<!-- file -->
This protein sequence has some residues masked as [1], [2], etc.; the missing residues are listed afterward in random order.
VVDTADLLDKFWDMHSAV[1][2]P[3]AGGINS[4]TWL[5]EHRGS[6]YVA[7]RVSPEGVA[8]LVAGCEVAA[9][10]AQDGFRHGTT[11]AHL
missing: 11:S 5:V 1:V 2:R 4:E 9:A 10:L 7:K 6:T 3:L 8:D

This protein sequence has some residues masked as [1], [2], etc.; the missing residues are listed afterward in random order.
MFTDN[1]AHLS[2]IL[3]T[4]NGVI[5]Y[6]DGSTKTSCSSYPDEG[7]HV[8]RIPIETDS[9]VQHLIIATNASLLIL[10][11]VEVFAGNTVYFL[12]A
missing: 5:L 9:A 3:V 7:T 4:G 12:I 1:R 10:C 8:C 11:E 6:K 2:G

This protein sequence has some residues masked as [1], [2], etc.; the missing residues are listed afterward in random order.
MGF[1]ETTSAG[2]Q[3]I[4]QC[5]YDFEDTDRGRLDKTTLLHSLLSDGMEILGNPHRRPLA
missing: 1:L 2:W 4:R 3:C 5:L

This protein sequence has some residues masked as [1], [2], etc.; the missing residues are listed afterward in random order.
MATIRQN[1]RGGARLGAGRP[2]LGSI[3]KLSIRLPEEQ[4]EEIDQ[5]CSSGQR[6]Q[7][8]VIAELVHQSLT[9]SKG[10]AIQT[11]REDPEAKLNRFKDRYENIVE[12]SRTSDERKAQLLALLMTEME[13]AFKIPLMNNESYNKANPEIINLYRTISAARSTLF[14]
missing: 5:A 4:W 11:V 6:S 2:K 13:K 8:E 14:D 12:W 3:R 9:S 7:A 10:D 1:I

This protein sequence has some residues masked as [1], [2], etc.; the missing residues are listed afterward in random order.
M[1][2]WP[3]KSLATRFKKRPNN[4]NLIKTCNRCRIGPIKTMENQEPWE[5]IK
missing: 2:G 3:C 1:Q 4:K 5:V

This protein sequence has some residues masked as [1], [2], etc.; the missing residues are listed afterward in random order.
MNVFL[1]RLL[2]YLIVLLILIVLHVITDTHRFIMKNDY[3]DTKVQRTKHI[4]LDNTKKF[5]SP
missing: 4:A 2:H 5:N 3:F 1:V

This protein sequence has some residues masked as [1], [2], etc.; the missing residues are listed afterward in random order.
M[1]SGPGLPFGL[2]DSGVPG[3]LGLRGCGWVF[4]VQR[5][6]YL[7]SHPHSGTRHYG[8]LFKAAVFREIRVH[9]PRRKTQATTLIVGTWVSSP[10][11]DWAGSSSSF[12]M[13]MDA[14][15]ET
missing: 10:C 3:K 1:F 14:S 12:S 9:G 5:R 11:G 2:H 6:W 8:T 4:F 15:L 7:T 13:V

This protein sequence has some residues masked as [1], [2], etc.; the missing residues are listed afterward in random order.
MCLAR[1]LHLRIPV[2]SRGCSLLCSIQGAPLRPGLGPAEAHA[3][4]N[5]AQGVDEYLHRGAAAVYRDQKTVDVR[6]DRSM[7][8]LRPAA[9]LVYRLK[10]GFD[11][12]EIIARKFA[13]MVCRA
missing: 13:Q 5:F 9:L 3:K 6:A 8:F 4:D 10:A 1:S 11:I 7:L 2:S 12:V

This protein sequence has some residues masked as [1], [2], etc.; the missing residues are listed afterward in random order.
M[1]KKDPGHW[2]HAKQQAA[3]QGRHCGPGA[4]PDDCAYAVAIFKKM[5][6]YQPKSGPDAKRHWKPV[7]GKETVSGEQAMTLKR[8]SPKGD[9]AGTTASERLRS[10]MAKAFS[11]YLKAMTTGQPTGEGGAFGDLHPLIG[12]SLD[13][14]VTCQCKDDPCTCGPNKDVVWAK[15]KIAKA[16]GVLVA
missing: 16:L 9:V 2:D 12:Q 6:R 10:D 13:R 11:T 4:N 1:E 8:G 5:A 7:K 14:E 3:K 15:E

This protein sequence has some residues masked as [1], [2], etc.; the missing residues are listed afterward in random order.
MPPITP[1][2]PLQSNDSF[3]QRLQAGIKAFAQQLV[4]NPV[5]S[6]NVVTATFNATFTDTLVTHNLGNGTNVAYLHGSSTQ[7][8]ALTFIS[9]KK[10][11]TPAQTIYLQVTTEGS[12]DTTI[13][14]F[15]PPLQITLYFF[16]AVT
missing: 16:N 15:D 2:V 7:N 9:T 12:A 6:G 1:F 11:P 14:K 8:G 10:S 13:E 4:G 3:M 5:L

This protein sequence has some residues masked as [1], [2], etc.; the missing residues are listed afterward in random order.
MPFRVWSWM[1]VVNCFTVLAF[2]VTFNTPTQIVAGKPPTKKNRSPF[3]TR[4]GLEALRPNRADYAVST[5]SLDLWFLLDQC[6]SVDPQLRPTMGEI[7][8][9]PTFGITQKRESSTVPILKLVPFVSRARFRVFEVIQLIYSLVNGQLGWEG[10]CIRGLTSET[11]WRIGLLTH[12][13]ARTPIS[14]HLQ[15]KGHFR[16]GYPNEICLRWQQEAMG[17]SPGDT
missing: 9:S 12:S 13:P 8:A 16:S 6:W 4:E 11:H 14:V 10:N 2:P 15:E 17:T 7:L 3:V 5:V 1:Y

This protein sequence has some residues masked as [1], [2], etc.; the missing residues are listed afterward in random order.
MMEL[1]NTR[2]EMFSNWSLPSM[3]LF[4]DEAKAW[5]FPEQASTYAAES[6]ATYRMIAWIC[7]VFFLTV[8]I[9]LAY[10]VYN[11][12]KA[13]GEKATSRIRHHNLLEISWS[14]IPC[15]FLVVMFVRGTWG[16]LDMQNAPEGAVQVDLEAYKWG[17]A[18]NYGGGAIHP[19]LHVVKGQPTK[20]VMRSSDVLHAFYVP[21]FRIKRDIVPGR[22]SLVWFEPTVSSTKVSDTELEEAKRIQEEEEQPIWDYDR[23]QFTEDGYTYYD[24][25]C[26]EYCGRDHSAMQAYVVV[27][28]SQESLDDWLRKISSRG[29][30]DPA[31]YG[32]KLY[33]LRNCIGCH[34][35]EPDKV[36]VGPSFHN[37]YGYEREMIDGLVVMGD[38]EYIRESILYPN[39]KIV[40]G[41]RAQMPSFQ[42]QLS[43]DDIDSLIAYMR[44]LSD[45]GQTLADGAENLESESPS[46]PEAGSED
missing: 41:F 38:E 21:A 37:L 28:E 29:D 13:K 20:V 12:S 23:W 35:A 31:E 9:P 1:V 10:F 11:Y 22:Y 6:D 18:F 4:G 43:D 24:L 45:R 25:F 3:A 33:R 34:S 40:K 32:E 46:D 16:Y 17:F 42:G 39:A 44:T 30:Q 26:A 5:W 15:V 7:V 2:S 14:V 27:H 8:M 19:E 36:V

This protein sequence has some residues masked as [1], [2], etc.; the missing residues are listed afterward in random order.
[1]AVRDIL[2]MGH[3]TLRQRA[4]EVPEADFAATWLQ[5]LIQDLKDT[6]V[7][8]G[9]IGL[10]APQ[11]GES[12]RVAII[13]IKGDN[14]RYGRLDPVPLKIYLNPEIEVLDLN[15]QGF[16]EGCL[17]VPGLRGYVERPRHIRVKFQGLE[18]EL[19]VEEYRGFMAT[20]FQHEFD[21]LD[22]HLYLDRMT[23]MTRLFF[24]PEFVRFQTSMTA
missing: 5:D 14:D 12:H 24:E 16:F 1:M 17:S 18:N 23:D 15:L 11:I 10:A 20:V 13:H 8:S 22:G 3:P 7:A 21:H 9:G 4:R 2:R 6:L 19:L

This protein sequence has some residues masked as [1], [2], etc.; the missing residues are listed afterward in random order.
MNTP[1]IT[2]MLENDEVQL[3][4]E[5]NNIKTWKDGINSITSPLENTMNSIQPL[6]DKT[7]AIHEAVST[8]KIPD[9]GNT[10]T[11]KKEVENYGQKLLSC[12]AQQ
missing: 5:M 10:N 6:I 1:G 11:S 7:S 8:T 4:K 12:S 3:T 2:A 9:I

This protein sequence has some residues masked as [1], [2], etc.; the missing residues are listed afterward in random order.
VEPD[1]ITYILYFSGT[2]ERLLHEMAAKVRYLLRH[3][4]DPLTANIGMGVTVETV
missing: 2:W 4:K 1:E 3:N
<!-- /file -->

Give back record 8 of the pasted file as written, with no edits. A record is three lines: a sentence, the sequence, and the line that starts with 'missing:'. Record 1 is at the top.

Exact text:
This protein sequence has some residues masked as [1], [2], etc.; the missing residues are listed afterward in random order.
MCLAR[1]LHLRIPV[2]SRGCSLLCSIQGAPLRPGLGPAEAHA[3][4]N[5]AQGVDEYLHRGAAAVYRDQKTVDVR[6]DRSM[7][8]LRPAA[9]LVYRLK[10]GFD[11][12]EIIARKFA[13]MVCRA
missing: 13:Q 5:F 9:L 3:K 6:A 8:F 4:D 10:A 1:S 11:I 7:L 2:S 12:V